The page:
PodMov Daily: Wednesday, October 13
Episode 519: Your Midweek Update
Podcasters Need to Learn from Ozy’s Downfall
Desperate audience-building tactics are rampant in podcasting. Amplifi Media CEO Steven Goldstein points to the collapse of Ozy Media to explain why — and what to look out for. Ozy promised “to vault you ahead of the curve,” which may sound familiar. Waves of new companies all want to project the same image.
“As podcasting has snowballed, creators, publishers, and advertisers find themselves competing for limited shelf space with escalating pressure on jammed social and marketing channels,” Goldstein says. Vanity metrics like subscriber numbers and ‘social impressions’ are powerful. They’re also easily manipulated.
While podcasters face fierce competition, they need to be aware of its effects all the way up the chain. Goldstein insists that trust shouldn’t be given blindly. “The real winners in our industry will be podcast companies with integrity and grace, even under pressure to ‘make the numbers’ without making the numbers up.”
Spotify Says It Won’t Allow “Inaccurate” Content
One word from CCO Dawn Ostroff says a lot about Spotify. Yesterday at Fortune’s Most Powerful Women Summit, interviewer Kristen Bellstrom brought up Joe Rogan: “What is Spotify's strategy for dealing with this kind of issue, which I’m sure will come up again, when you have that many podcasts?”
Before describing investment efforts, Ostroff defended the hands-off approach. “First of all, there’s a difference between the content that we make and the content that we license and the content that's on the platform. But our policies are the same…and we will not allow any content that infringes or in any way is inaccurate.”
Rogan’s misinformation habit makes that statement, well, inaccurate. Spotify CEO Daniel Ek doesn’t believe the company has editorial responsibility for its podcasts, and Ostroff likely misspoke. Still, this calls attention to a huge policy gap that won’t solve itself. The rulebook is thin, and remains thin, by design.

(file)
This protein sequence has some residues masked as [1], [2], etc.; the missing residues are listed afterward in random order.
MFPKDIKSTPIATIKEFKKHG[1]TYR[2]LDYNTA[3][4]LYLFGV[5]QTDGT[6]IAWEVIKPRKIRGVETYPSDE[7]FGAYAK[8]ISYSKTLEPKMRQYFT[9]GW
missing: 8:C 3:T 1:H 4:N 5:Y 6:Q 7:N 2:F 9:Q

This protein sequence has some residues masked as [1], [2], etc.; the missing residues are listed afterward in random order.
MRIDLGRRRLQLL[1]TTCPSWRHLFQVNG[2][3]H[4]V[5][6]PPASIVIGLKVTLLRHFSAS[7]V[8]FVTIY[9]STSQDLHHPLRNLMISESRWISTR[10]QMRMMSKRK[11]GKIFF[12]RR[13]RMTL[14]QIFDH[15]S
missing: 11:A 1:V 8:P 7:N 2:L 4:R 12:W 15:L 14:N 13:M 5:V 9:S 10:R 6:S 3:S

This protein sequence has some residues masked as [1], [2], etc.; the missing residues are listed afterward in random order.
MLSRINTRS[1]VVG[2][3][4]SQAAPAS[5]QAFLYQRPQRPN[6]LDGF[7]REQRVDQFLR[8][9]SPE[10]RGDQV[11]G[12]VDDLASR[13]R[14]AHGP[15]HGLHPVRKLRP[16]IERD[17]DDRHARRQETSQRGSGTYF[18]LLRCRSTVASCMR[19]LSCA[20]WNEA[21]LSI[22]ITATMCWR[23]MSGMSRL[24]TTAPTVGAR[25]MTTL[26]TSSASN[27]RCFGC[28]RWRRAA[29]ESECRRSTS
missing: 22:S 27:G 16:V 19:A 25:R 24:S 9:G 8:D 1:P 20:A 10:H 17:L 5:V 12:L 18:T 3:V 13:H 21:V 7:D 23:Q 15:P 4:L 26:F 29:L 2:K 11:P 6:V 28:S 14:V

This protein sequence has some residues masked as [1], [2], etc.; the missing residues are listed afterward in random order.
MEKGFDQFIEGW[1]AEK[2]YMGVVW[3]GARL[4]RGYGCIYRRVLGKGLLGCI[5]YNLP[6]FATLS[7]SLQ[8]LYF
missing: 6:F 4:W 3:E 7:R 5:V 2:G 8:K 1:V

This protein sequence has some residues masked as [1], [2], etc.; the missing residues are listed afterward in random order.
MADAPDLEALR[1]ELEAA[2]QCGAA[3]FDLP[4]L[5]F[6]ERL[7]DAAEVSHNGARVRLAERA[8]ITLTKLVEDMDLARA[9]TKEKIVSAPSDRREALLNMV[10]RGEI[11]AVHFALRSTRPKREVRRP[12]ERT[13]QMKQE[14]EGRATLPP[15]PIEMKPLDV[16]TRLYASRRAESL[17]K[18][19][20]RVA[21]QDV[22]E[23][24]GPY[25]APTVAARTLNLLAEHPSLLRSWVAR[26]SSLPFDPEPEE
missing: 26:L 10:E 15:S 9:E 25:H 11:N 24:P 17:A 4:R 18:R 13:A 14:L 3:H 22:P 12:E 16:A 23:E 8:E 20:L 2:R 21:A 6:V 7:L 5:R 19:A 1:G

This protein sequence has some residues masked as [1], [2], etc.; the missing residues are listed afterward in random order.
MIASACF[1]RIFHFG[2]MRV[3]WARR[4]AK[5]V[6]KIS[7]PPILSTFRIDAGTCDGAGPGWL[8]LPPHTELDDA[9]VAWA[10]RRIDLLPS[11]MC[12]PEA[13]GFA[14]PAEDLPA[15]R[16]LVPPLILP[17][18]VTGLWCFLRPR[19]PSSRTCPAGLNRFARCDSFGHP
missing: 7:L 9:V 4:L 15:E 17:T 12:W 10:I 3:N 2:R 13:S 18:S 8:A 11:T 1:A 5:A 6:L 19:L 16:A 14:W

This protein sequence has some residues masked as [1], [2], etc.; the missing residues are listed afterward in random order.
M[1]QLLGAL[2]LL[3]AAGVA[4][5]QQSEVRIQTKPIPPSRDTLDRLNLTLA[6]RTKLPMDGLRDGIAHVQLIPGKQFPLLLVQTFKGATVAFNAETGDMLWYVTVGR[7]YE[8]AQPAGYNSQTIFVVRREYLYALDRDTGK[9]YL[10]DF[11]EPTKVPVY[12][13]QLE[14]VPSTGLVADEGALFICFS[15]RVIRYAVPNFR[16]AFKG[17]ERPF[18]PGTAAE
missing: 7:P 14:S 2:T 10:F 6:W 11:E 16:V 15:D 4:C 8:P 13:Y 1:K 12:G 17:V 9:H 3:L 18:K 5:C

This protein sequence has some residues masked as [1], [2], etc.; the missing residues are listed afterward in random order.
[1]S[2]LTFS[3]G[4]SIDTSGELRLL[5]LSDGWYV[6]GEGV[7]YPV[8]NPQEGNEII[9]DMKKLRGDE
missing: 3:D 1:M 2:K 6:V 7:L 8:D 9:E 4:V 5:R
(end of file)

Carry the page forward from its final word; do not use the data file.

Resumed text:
For True Fans: Standup Comedy “Your Host & MC”
Every week on Your Host & MC, Scott Edwards celebrates 40+ years on the fringe of show business. It’s a podcast for true standup fans, with classic legends and fresh talent all on one stage. As a club founder, Scott shares the mic with the best working and retired comics.
Along with standup sets, you’ll hear interviews with the famous — and not-so-famous. Kick back with Dana Carvey, Jerry Seinfeld, Paula Poundstone, Bob Saget, and many (many) more, telling behind-the-scenes stories you won’t hear anywhere else.
Episodes drop on Sundays, plus bonus shows every other week with fresh standup material. Ready to get back in the audience? Your Host & MC brings nonstop jokes from the greenroom to your living room. Listen, subscribe, and meet your new favorite podcast.
Here's what else is going on:
- Day shift: A ‘New York Times Audio’ app is being tested as a “home for audio journalism,” reports Gerry Smith of Bloomberg. It features curated NYT podcasts, articles, and archives. Meanwhile, The Daily’s founding executive producer is leaving to launch her own production company.
- Match box: Twitter Spaces’ new creator program, Spark, will take applications until October 22. The three-month social audio accelerator is open to established and experimental shows, reports Taylor Hatmaker of TechCrunch. Pay is $2,500 per month to run two Rooms each week.
- Future tense: Sounds Profitable editor Bryan Barletta doesn’t speak Spanish, yet he’ll narrate the weekly podcast en español. How, exactly? Using text-to-speech and “speech-to-speech mapping” technology, a pro synthetic-voice service produces polished translations — in his actual voice.
- Look sharp: Unfortunately for new listeners, “the most recent episode you published may not be your best.” A greatest-hits showcase would make a stronger (and more accurate) impression, says Evo Terra in Podcast Pontifications. How can creators determine which ones make the cut?